Last week we listened to Wash it Down, and Soobax. I asked the students to glean what they could from the words. Some recognized the Somali language, as it is a class of multicultural backgrounds. They had questions of their own, but I began to get the words and the ideas to flow:
The Dusty Foot Philosopher
Some of the phrases gave them trouble, others were very clear to them.
""tension, the stressing disorder"We could not figure out 'Stephanie or Erika', or "hassling creditors", but after discussing credit and debit, they wrestled with the concept of owing money.
"hazardous accidents driving with negligence"
"too many beverages"
I asked them why they thought K'naan used war 4 times in the first stanza. none of them came up with my conclusion, emphasis. I love looking at it from their perspective. They thought to emphasize it. One thought was that it was like the repeated firing of a gun.
I asked them why people use language. They had a great deal of trouble getting past the language in the song in the classroom! I know they use these words in the hallways and on the play yard! We compared the language and the topics they hear about in rap and other artists, i.e. one student asked if the song was going to be about "the 'hood". My belief is that we have to speak to them, as adults, to help them understand the values that they are being exposed to in the music they hear and the music videos they watch and the violence they see on TV and in the videos they rent.
I plan on doing an Internet Safety lesson next week. I know that they are chatting with friends and engaging in risky behaviour. I only hope I can help them understand the dangers out there. We have already talked some about Bullying. The next step is to help them engage in safe behaviours on-line.
What an interesting discussion! We came to the conclusion that people swear to get attention, to make a point, to convey emotions, to "be kewl".We compared language we would use with family vs. friends.
What was really interesting was comparing their reactions to seeing these words in print and seeing them in the classroom. We discussed the different synonym and Euphemisms for words that describe words like "vomit". I held them back from thoroughly exhausting all references that they could dream up - there were several! Language has proven to be a difficult problem at school. I hear "what the hell" so much.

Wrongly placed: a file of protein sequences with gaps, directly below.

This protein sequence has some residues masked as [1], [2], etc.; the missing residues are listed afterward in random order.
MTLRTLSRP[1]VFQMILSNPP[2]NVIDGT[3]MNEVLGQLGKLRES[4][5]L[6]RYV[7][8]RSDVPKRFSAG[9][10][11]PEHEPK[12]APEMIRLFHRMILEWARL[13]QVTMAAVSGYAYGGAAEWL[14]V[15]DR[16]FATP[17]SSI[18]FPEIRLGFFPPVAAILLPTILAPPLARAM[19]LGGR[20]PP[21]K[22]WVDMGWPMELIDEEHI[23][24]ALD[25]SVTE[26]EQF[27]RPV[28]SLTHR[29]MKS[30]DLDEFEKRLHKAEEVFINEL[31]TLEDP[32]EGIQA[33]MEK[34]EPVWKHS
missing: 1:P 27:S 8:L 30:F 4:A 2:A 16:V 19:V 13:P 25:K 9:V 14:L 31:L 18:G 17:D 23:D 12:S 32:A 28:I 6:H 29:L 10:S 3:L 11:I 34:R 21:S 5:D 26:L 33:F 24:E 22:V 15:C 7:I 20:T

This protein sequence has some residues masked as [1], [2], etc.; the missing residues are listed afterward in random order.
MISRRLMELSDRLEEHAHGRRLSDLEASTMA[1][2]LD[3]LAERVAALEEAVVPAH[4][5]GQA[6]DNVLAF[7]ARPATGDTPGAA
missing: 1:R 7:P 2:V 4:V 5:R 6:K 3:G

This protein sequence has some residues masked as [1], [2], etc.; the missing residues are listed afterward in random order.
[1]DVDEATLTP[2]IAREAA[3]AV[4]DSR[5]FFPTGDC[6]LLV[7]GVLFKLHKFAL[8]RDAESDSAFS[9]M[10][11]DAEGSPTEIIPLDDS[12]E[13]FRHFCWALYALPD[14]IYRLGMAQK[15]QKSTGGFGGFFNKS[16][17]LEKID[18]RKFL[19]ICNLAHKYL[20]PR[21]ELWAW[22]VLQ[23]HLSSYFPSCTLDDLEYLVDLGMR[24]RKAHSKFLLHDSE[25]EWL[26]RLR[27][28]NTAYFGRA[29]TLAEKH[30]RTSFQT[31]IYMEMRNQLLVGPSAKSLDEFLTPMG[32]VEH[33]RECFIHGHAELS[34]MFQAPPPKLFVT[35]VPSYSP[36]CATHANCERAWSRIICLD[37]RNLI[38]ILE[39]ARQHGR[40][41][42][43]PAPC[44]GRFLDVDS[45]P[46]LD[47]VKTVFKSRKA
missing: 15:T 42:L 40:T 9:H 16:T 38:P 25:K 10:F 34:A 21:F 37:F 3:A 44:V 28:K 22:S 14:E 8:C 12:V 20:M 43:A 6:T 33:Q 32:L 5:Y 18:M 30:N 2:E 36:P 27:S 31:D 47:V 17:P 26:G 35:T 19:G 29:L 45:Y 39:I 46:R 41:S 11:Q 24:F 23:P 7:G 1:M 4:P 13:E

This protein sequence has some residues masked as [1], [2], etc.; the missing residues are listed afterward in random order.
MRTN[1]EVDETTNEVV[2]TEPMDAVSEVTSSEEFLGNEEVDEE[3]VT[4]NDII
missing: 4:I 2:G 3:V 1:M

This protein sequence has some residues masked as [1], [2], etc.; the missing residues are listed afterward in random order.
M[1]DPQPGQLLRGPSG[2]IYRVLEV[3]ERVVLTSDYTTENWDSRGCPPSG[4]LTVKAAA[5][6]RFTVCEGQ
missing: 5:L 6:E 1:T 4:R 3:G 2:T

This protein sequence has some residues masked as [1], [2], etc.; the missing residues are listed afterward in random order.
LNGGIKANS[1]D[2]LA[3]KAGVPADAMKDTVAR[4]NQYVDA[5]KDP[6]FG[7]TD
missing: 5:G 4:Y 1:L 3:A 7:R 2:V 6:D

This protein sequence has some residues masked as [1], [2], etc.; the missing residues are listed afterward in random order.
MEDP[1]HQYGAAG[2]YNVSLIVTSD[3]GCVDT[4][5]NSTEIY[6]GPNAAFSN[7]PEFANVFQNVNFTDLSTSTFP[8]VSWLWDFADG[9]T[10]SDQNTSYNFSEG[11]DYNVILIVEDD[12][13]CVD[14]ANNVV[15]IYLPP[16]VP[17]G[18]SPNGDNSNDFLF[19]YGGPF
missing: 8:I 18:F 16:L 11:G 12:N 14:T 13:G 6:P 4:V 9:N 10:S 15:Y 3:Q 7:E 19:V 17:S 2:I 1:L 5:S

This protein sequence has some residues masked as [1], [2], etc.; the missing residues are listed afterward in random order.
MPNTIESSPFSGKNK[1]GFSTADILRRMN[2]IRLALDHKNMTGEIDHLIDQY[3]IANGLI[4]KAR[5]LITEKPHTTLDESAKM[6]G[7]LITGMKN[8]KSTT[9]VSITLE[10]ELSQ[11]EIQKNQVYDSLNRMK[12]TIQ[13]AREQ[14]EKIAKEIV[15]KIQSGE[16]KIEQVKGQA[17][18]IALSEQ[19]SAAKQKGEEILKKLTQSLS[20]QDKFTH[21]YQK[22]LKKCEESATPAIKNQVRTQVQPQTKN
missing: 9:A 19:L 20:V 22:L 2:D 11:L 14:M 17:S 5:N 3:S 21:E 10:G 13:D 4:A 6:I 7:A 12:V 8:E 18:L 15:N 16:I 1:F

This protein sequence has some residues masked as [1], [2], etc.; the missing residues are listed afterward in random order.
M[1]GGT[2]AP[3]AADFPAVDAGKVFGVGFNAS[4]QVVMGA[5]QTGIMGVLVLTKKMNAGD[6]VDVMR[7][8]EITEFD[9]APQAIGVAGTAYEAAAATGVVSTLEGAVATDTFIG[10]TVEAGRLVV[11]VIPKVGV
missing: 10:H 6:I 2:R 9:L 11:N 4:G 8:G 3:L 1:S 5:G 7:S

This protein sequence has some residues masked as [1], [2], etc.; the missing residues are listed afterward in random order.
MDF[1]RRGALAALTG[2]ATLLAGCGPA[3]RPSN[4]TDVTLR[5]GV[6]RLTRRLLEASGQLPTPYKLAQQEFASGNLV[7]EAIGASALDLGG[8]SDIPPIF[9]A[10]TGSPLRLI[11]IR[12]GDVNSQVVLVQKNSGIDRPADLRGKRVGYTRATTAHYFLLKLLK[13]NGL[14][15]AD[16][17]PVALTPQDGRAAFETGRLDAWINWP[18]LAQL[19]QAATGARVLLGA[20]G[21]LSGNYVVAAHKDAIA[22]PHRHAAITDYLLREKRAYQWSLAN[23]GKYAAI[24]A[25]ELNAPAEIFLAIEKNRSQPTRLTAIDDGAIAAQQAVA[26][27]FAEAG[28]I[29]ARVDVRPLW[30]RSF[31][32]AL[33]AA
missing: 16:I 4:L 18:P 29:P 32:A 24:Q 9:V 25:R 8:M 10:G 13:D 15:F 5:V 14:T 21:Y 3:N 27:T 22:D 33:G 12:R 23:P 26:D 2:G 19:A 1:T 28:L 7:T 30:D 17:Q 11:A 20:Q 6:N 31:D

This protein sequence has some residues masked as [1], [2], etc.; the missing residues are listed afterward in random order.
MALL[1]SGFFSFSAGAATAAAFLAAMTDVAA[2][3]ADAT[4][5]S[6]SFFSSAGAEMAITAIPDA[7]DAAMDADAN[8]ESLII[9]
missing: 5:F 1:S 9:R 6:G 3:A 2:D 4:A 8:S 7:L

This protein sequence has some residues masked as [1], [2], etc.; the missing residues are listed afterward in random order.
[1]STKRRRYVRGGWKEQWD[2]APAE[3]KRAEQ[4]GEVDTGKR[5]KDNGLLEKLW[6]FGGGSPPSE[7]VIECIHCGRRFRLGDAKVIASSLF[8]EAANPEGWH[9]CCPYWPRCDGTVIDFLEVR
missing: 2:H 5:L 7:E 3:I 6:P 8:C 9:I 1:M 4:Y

I did a bit of a role play by pretending to be a student responding to a request by a parent, i.e. being asked to pick up "doggy do" from the back yard. How would be describe the experience to our friend, when complaining about having to do it! This helped explain euphemisms to them. They understood my point.
Wikipedia says: "A euphemism is an expression intended by the speaker to be less offensive, disturbing, or troubling to the listener than the word or phrase it replaces."Tomorrow we will go back to the words of Water and revisit them, having viewed the DVD after speaking about the first verses. My daughter, a hydrogeologist, has spoken at length to me about this topic. After a time this morning they were anxious to see the DVD. They were fascinated in seeing the making of the video. Horrified to see the garbage and the ramshackle buildings.
The second time I delivered this lesson, with the gr. 8's, I thoughtfully asked them to find Kenya and Somalia on the maps in their planners BEFORE we started. [duH with a capital "H"!] I should have thought of that the first time, working with the gr. 7's. Sometimes I think I have never done this work before. Start with what you know - place the concepts in their minds before you deliver the new information. I already did the research and found an excellent map. Wikipedia isn't too bad a source. We did speak about the politics of Somalia. We compared what happens in Canada when you disagree with the politicans and you are fighting for power. Most chimed in with "an election" when I posed the question! Most timely, seeing as they ought to vote on Tuesday to begin the process.
We were shocked to read of the death of one of the workers in the Health Care Facility. They were further impressed with the work of the clinic featured on the video, located in Kiberia, Kenya. My grade 7's were charged with using math to figure out how old Ms. Festo was when she died. They determined she was only 39 and that her children were now motherless. Tabitha Atieno Festo, 1965-2004.
Maybe, sometime, one of my students will make such a difference in the world.
"The truth is the work" -K'naan
See also: Integrating music into Language Arts CurriculumOprah. did a show on child soldiers
She spoke with Nelson Mandela about the AIDs issue in Africa.
UN Special Session
From 8 to 10 May 2002, more than 7,000 people participated in the most important international conference on children in more than a decade, the Special Session of the UN General Assembly on Children, at which the nations of the world committed themselves to a series of goals to improve the situation of children and young people.
UN Secretary-General Kofi Annan, in his opening statement to the General Assembly, addressed the children of the world. "We, the grown-ups, have failed you deplorably," he said, adding, "One in three of you has suffered from malnutrition before you turned five years old. One in four of you has not been immunized against any disease. Almost one in five of you is not attending school. We, the grown-ups, must reverse this list of failures."